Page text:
Many saltwater anglers across Washington State have been eagerly awaiting the kickoff to the salmon fishing season, opening day in Westport. Salmon fishing reports from the north coast have been stellar, the commercial trollers based in Grays Harbor have been experiencing good fishing, and now it is our turn. With near-record setting salmon returns to the Columbia River, Westport anglers are given a phenomenal opportunity to get in additional fishing time. This May 31 opener is early than usual, and it allows us an extra 2 week fishing season for hatchery Chinook only. After June 14, both hatchery and wild Chinook can be kept.
Unfortunately, while my excitement for fishing the opener had been bubbling over, last minute car troubles caused me to cancel my plans to head west. I was scheduled to fish with Captain Ian Winder today, lead captain for All Rivers & Saltwater Charters’ Westport operations during this time of year. I chatted with him this afternoon about their great day on the water.
They headed out in the charter boat Reel Elite over a bumpy Grays Harbor Bar. An early meet-up with guests allowed them to get a head start and miss the maximum ebb (roughest bar crossing conditions) which was at 6:50am. Once out past the jaws, a steady 6 foot swell spaced at 9 seconds kept clients on their toes, but with no chop on top of the swells, it was comfortable conditions to fish in. Ian decided to head south and fish the beach just beyond the South Jetty at Westport.
There was plenty of boat traffic heading out of the Westport Harbor, yet much of the fleet spread out; many boats headed north to fish in front of Ocean Shores and the Casino, many headed south to fish the beach off Westport Light State Park. Ian concentrated on the beach just south of the jetty, fishing at most three miles to the south. He stuck pretty much on the 40 foot line, about a mile from the breakers.
While there wasn’t much bird activity, not much bait being marked on the sonar, there were definitely fish concentrated in that area.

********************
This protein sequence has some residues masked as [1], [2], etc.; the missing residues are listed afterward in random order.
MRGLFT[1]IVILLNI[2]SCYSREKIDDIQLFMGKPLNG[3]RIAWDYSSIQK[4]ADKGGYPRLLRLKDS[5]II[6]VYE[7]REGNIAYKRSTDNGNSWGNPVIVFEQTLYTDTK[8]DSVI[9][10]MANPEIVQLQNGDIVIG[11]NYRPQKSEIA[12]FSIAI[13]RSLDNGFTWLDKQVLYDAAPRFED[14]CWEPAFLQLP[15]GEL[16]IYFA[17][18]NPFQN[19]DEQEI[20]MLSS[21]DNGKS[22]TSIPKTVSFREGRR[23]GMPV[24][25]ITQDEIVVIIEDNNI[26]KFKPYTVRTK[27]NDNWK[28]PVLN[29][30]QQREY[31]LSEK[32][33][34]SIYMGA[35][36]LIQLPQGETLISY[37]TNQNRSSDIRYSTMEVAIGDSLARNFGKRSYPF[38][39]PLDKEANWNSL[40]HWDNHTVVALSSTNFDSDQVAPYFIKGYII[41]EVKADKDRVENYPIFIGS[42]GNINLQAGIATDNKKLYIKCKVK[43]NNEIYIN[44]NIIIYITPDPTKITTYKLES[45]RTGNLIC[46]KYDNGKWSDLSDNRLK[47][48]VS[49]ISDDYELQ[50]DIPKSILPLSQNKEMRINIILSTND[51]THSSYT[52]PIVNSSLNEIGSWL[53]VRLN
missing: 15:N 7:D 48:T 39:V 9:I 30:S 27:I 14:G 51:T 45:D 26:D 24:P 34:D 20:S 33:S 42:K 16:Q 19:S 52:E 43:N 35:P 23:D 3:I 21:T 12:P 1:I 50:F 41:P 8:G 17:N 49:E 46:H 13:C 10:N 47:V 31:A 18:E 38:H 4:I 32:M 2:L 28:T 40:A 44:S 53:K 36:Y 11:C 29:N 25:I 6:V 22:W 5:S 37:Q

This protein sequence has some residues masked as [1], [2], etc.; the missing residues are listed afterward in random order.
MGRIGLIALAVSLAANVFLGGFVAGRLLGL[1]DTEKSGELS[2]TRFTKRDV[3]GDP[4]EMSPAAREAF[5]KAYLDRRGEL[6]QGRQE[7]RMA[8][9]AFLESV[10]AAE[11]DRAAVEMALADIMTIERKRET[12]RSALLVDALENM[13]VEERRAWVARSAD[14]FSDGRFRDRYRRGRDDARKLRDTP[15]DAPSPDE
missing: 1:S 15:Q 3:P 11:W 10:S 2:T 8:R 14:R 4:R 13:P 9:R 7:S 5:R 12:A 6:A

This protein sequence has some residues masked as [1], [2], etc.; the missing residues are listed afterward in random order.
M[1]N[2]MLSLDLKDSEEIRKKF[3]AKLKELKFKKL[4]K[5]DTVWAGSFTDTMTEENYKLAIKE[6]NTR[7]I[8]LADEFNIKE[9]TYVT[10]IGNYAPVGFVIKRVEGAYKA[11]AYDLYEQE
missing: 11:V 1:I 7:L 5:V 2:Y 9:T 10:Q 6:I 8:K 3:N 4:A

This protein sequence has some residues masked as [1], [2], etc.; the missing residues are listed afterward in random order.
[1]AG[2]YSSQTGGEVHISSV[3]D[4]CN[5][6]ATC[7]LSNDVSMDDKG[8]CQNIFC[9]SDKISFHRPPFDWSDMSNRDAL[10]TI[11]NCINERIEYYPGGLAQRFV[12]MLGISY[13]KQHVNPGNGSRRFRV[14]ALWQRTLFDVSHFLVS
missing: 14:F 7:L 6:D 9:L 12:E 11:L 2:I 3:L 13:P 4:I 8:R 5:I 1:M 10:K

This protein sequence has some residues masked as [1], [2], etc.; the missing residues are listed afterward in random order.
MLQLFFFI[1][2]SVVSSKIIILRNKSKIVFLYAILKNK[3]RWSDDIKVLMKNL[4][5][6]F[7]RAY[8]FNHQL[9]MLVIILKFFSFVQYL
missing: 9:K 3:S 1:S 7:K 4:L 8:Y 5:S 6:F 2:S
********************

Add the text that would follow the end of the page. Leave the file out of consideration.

Reel Elite fished six herring/diver rods: two 10’6 off the stern, two 10’6 at the back of the wheelhouse, two 12’4 up on the bow. Ian has a deadly rigging set-up for whole herring, I’ve seen it in action in Alaska, and apparently those Westport Chinook don’t mind it either.
While I was really bummed that I missed the opener, Ian called me and gave me all the gritty details… and told me to share a report. He’s a young dude, but an old hat at this fishing stuff. Being somewhat new to the Westport salmon world, he told me that when he rigged up his delta diver rods for the first time, he said…
“I thought to myself… these things look so stupid. But they do exactly what they should do, and were easy to fish with. It seems a little crazy that you can set them at 10 pulls, where they are at most 10 feet under the boat, and even though you can see your diver, you will get bit!” Most of the action came from the shallowest set rods. “You would see the rod get slammed, look over the side of the boat and there would be a salmon thrashing around just under the boat!”
They saw that happen time after time on the opener. They worked hard, but based on radio chatter, felt like they had a relatively successful day. It sounded like there were plenty of folks searching around and trying to figure it out. Some boats did very well, others struggled for a fish or two. Some of the boats that crossed the bar after the max ebb joined up with the South Beach fleet and caught a few fish. Overall, the Reel Elite crew battled ten salmon, landed six Chinook, kept four hatchery fish, and let go two wild ones.
“The ones we landed were all great fish, all in the mid-teens to high-teens. Our smallest was twelve pounds and our largest was about nineteen.”
I would consider that a great day and the report from the captain really has me eager to make a trip down to Westport asap!